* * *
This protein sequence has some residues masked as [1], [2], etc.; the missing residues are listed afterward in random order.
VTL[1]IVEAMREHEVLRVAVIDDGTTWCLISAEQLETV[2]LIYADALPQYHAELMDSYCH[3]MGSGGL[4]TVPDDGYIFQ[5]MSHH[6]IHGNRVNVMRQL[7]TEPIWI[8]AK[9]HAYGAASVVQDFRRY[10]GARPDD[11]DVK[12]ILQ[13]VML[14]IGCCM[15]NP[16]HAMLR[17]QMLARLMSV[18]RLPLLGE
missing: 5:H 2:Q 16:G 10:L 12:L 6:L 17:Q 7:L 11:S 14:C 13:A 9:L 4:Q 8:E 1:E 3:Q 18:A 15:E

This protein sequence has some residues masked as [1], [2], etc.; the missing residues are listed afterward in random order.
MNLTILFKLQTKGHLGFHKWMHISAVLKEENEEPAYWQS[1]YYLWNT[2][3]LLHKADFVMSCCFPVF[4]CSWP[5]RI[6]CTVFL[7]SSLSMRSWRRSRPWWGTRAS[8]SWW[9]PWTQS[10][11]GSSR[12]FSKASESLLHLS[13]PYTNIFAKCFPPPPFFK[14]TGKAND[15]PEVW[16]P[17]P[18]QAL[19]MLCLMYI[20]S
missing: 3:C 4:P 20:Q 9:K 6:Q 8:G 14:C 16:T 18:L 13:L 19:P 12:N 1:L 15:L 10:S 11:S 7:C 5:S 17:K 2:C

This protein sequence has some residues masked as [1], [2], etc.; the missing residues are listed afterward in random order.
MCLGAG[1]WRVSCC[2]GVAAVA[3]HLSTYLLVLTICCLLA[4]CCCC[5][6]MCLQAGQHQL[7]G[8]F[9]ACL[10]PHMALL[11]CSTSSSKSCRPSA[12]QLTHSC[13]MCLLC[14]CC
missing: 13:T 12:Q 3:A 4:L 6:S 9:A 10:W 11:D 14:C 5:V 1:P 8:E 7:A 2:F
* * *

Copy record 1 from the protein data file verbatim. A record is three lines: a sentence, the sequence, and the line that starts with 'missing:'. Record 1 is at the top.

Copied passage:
This protein sequence has some residues masked as [1], [2], etc.; the missing residues are listed afterward in random order.
VTL[1]IVEAMREHEVLRVAVIDDGTTWCLISAEQLETV[2]LIYADALPQYHAELMDSYCH[3]MGSGGL[4]TVPDDGYIFQ[5]MSHH[6]IHGNRVNVMRQL[7]TEPIWI[8]AK[9]HAYGAASVVQDFRRY[10]GARPDD[11]DVK[12]ILQ[13]VML[14]IGCCM[15]NP[16]HAMLR[17]QMLARLMSV[18]RLPLLGE
missing: 5:H 2:Q 16:G 10:L 12:L 6:L 17:Q 7:L 11:S 14:C 13:A 9:L 4:Q 8:E 1:E 3:Q 18:A 15:E